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The question of auditor responsibility when it comes to cybersecurity

Written on Jan 23, 2019

By Jessica Salerno, OSCPA senior content manager

Dana Howell_2019_webAs cyber security headaches make their way into everyday business tasks, financial professionals need to consider how these issues will change the way they work in the future.

“Cyber security is a hot topic going around right now and everyone is talking about the risk,” said Dana Howell, CPA, director at Sikich. “But no one is talking individually about how it applies to employee benefit plans.”

Howell will present “Lost in Cyber Space: Cybersecurity Risk to Plans” at the Employee Benefit Plan Audit Conference. Retirement plans are attractive targets for hackers because they have the type of vital information hackers would need, like social security numbers and date of birth.

Howell said the presentation will look at cybersecurity from the audit and IT perspective, as she will be presenting with someone from Sikich’s IT group.

“As auditors the expectation of what we are responsible for continue to increase, while our fees stay the same,” Howell said. “It’s evolving and this is a newer area. What are our responsibilities as auditors? Do we have any responsibility relating to evaluating the cybersecurity of a plan?”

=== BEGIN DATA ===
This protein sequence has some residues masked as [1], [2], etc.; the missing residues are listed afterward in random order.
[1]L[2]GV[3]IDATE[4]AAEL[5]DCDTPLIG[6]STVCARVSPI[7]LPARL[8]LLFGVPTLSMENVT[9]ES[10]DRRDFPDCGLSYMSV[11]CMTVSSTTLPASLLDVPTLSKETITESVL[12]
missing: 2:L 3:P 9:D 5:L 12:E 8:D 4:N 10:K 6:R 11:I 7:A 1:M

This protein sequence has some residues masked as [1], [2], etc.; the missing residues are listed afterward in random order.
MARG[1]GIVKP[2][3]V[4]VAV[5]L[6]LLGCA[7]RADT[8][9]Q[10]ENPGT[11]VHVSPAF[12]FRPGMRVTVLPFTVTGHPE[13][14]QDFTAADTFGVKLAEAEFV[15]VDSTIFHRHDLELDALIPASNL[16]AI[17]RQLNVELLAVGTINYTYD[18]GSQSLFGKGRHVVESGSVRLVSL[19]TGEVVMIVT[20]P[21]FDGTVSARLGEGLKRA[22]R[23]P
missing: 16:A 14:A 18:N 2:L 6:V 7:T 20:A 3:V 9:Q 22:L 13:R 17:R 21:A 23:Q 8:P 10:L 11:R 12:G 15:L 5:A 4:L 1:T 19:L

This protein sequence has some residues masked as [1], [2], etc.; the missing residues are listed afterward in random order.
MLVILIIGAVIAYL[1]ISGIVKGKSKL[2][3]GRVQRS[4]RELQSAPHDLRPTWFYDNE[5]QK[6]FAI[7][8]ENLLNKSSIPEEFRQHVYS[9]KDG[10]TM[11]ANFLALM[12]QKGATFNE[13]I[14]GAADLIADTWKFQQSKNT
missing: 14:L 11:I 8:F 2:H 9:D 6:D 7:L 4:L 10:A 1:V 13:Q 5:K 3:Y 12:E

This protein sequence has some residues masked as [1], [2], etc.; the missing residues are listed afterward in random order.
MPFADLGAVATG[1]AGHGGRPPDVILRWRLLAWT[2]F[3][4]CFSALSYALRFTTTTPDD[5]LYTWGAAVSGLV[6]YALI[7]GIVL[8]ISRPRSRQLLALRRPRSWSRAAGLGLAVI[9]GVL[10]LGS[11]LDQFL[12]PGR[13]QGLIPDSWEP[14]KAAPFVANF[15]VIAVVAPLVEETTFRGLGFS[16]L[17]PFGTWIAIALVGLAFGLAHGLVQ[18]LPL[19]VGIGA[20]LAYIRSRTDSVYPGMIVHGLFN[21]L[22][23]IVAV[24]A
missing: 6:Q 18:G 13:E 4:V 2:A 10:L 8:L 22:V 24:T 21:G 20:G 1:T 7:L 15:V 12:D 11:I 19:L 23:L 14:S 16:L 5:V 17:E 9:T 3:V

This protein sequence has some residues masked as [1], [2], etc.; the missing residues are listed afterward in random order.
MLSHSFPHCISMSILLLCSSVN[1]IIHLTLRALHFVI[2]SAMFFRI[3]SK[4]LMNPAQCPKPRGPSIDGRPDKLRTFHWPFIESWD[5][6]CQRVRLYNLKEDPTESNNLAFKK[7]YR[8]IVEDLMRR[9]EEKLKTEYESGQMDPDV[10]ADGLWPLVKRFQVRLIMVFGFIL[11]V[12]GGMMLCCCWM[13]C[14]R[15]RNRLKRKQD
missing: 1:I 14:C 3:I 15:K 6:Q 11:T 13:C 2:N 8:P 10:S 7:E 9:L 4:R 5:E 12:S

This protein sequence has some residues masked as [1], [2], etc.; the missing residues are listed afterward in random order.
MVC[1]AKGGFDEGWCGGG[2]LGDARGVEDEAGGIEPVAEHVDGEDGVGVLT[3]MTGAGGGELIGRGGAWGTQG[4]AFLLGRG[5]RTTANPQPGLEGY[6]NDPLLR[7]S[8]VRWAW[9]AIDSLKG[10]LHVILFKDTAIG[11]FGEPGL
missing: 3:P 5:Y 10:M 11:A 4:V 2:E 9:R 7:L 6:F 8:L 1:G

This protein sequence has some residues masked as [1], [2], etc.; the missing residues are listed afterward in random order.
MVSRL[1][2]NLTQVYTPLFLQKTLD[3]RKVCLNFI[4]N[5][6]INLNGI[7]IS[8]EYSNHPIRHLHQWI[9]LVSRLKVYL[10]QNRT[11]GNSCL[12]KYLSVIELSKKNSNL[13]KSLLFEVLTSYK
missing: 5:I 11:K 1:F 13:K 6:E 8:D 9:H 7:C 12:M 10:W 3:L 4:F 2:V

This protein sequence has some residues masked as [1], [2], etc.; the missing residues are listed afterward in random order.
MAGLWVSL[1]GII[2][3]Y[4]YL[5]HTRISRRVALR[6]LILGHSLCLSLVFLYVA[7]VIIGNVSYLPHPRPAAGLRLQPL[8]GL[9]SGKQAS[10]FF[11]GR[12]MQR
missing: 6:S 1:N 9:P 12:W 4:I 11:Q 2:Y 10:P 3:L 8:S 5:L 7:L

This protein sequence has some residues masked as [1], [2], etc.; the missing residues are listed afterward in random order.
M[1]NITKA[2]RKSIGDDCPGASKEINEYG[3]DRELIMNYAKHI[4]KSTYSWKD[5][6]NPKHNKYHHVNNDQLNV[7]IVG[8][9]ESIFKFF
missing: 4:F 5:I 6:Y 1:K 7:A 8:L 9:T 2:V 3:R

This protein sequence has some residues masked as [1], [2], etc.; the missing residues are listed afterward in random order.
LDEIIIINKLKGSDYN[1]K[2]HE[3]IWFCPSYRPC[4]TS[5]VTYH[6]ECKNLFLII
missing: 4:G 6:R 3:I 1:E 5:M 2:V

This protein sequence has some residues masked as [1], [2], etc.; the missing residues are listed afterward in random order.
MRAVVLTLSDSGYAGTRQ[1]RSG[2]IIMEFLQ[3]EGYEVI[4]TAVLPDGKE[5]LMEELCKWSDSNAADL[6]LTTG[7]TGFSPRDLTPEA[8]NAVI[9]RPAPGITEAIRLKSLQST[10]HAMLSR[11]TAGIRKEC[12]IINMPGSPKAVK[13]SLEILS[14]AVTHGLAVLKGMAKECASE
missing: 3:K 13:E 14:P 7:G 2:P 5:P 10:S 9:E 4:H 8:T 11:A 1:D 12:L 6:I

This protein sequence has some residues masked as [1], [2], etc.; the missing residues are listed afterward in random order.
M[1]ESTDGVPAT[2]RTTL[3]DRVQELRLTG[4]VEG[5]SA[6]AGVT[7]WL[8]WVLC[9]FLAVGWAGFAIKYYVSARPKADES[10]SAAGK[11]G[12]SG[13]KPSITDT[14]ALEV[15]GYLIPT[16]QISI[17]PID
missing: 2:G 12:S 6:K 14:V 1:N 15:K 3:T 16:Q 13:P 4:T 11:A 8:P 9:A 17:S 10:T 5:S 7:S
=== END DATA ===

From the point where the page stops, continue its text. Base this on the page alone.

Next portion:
The way auditors work has become much more fluid, Howell said, like working on your laptop at the airport in between clients. A passerby could look over your shoulder and see sensitive data, compromising someone else’s personal information.

Howell said the number of people who have access to a plan also can be a concern when it comes to fiduciary responsibility.

“It’s going to continue to grow momentum,” she said. “The medical profession is the only other area where this occurs. People’s date of birth and social security numbers are how you verify coverage. There are controls in place to regulate that information. But in benefit plans there is very similar information that’s going between the plan’s sponsor, CPA, custodian and the auditor, and there are zero rules in place.”

It’s important to be a resource for clients and help them navigate these situations, Howell said.

“I’m all about being proactive versus reactive,” she said. “It’s not our job as auditors to tell clients ‘You should be doing this,’ but I also want to give them the tools they need so if they are proactive they can put things in place. It’s a lot easier to put a plan in place now than to clean up a mess later.”

Seats are limited- register now for the conference to hear from Howell and more expert speakers on the issue affecting employee benefit plans.